My bet is there is some VERY SIMPLE unlock/reset software that is at ALL the BMW service centers and the crook has got a hold of it.
Otherwise, if someone lost the keys to their BMW you would have to junk the car.

TimMay 5, 2006 10:04 AM

@Jim Dermit: "If Google shut it down in 15 minutes, I wouldn't care one bit."

Whereas if you could just shut up for more than 15 minutes, the rest of us would breathe a sigh of relief...

GeekMay 5, 2006 10:19 AM

Well, hacking keyless entry system doesn't even need a laptop, just a plain old' palmpilot would do.

There was quite an old story on New Scientist about a group called Hack Canada who could open keyless entry systems in certain cars with a palm pilot equipped with an infra-red port.

another_bruceMay 5, 2006 11:37 AM

i don't have "the club", but if i were david beckham, after losing two cars, it's something i'd consider. low-tech and cheap works for me, and you can't disable "the club" with a laptop.

AnonymousMay 5, 2006 11:45 AM

Oooh - new product... GoogleMagic. One ad and trolls disappear.

AGMay 5, 2006 12:17 PM

I would think BMW would have an interest in making sure Beckham's car was not stolen just to avoid any negitive press.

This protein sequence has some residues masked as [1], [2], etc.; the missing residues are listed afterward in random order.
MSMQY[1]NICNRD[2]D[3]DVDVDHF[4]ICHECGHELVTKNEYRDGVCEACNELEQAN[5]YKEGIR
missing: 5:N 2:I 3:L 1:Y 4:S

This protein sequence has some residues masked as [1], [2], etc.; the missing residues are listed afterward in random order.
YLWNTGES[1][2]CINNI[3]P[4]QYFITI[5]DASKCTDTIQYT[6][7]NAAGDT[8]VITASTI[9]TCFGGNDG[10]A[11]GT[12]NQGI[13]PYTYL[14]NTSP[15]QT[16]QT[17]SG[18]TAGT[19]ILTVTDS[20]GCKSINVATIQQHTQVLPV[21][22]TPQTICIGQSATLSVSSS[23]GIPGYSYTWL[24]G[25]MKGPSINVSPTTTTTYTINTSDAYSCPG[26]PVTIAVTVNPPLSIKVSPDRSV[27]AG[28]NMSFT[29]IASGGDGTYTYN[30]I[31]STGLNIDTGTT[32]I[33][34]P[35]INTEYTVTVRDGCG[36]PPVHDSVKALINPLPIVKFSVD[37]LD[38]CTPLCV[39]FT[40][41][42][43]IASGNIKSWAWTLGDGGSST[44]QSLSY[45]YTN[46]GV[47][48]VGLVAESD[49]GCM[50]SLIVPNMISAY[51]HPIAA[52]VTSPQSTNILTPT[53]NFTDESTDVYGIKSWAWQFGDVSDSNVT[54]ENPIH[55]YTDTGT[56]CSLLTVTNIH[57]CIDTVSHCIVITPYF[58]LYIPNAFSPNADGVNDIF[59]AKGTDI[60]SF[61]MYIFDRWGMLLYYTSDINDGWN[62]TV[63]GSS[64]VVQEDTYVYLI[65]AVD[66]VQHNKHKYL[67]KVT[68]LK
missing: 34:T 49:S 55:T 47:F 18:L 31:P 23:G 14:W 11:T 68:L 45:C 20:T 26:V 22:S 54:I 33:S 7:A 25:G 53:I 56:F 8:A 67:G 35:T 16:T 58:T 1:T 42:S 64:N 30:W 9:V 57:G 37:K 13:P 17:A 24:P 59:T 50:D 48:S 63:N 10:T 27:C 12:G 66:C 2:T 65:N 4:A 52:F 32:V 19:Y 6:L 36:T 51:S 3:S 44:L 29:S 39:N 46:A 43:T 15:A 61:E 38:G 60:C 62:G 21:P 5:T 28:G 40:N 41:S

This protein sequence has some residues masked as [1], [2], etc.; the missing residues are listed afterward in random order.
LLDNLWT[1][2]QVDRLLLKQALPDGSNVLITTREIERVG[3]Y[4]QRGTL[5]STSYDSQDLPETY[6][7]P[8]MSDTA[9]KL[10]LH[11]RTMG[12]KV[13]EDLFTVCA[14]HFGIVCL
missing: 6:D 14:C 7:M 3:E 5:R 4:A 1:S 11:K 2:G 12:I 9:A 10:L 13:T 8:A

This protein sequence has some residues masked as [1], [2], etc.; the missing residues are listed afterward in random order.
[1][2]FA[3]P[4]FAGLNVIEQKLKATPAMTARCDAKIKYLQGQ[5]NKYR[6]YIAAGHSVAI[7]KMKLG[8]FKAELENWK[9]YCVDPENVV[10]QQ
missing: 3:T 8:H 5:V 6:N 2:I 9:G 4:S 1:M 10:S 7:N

DeebsterMay 5, 2006 12:27 PM

Jim won't be getting any google ranking because of the rel="nofollow" bit in the link.

On topic, I am also confused as to why the system is so insecure - why not just use a cryptographically proven challenge-response with attempt limiting?

David ConradMay 5, 2006 12:45 PM

I only just got my first car with remote keyless entry about a year and a half ago, and this is something I wondered about at the time. Does anyone know if it uses a challenge-response system? Is it susceptible to a replay attack?

The parts for the transmitter and the receiver must be generally available, so it seems like a moderately skilled tinkerer could mount a replay attack without too much trouble.

(I'm just talking about regular remote keyless entry, not even keyless start like in the Toyota Prius.)

Jim HyslopMay 5, 2006 1:10 PM

@David Conrad:

I've been wondering the same thing. My gut suspicion (and I could be wrong) is that the remote device is transmit-only, which would make it extremely easy to use the replay attack. The remote is extremely simple. The circuit board has eight components on it: a transistor (probably a power transistor for the transmitter), a coil, a crystal, a 24 pin IC, and four surface-mount resistors or capacitors.